In the night it turned to snow, which still falls, and now covers the wet ground three or four inches deep. It is a very damp snow or sleet, perhaps mixed with rain, which the strong northwest wind plasters to that side of the trees and houses. I never saw the blue in snow so bright as this damp, dark, stormy morning at 7 A.M., as I was coming down the railroad. I did not have to make a hole in it, but I saw it some rods off in the deep, narrow ravines of the drifts and under their edges or eaves, like the serenest blue of heaven, though the sky was, of course, wholly concealed by the driving snow-storm; suggesting that in darkest storms we may still have the hue of heaven in us.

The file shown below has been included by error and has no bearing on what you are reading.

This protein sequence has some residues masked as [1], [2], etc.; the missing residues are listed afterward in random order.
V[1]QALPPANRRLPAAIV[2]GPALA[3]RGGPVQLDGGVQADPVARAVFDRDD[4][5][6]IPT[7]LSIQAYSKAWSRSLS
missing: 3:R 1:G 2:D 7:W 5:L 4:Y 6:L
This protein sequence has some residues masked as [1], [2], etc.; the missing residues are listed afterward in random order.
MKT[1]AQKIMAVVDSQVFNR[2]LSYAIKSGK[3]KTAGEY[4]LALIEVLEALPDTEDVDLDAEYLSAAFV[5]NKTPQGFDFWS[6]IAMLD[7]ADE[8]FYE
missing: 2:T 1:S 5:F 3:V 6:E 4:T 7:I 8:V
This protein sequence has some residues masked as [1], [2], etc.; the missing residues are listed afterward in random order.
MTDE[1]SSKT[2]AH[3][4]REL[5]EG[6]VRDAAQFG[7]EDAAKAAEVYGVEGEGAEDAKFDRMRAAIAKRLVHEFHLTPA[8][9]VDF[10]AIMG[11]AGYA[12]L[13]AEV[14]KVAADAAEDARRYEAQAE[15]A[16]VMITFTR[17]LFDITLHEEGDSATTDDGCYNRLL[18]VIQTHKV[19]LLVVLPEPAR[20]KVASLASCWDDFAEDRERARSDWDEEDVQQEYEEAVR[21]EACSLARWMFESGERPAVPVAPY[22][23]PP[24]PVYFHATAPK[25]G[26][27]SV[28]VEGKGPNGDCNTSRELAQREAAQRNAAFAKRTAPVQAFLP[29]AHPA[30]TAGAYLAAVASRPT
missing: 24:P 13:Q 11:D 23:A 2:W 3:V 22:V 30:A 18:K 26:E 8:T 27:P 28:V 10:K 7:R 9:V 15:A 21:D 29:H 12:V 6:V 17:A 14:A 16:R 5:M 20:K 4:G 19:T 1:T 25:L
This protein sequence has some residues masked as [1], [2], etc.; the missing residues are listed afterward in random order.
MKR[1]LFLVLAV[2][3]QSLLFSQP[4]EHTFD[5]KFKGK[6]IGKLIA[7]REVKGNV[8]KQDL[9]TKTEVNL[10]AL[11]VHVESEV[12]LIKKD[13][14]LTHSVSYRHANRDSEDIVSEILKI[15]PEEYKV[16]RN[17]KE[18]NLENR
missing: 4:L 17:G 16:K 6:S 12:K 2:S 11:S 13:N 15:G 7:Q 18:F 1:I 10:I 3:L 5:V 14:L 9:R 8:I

— Henry David Thoreau